Damion Larkin at the Share Centre says: "We're not going wild, but we're expecting a sustainable rally in the FTSE. With the US economy recovering strongly and a US election meaning further tax cuts may emerge, this should continue to push our market higher, and where Wall Street leads we will follow. We also think modest interest rate rises will dampen consumer spending. This could be positive, as it will cool the housing market. House builders and possibly lenders could feel the heat."

The Share Centre tips Anglo Irish Bank, Man Group, Exel, Goshawk and Lastminute.com, but says sell EMI, British Airways, Sainsbury, Northern Rock and Marks & Spencer.

Fixed interest

Bond funds will hog the limelight in the next three months, if only because changes to the Isa rules mean that from 6 April they will be one of the few remaining ways into a tax-free investment.

But investors will have to choose carefully: government stocks (gilts) are likely to come under pressure, and riskier corporate bonds could do well.

Bob Michele, global head of Fixed Income at Schroder, says: "We expect to see higher interest rates across all markets. But the one thing that remained constant last year was the growing demand for corporate bond funds and increased credit risk.

"This is a relatively safe environment to capture the extra yield of these lower rated issues. Lower-rated corporate bond funds and inflation-linked bonds will be the two best performing bond market sectors."

Theo Zemek, head of Fixed Interest (Strategy) at New Star, says: "The prospects for holders of gilts and AAA corporate bonds are fairly bleak because the government is likely to need additional funding if it is to deliver on its public spending promises.

"The Chancellor may well need to dip into the gilts market at a time of waning demand. This is not good news. It is important to know your fund manager's views on the direction of interest rates, and how they plan to address the issues raised. I expect negative returns for gilts, but a decent 7 per cent from higher-yielding corporate bonds."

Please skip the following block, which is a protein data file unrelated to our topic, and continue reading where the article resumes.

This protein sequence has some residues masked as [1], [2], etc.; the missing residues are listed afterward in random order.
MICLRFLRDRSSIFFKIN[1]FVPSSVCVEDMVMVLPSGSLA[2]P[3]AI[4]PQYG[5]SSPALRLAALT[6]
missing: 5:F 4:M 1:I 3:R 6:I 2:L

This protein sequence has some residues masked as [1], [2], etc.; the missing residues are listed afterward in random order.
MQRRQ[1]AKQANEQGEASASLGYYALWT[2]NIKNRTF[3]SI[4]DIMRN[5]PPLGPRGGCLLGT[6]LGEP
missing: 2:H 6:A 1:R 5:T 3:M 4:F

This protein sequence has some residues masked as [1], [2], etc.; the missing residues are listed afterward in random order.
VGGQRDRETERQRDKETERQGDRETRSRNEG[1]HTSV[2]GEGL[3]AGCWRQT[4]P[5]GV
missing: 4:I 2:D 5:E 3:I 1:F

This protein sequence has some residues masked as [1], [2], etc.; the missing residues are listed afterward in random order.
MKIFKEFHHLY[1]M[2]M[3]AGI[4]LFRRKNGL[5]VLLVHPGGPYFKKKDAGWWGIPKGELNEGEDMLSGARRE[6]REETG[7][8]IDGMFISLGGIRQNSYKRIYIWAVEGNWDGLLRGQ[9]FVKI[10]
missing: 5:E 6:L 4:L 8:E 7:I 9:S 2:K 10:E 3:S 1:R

Savings

Higher interest rates are are something for savers to look forward to after a period in which returns on savings fell to their lowest in more than 40 years. Philippa Gee, at the Midlands IFA Torquil Clark predicts there will be a growing emphasis on children's savings as the government's proposed child trust fund gains momentum.

"This will encourage more people to consider some form of immediate investment for their children," Ms Gee says. "And investment companies, banks, building societies and National Savings are all going to have to make their products more user-friendly."

Paul Ilott, at Bates Investment Services, recommends taxpayers putting money into the latest five-year National Savings certificate.

This pays the RPI inflation rate plus 1.25 per cent of that rate, making a current total of 3.85 per cent, equal to 6.42 per cent grossed-up for higher-rate taxpayers. But there are penalties for cashing in early, especially in the first year.

MORTGAGES

Rising interest rates have already started sending mortgage borrowers scurrying for cover to find the cheapest deals. This should cause even stronger competition for their custom, which experts predict will help to soften the impact of base rate rises.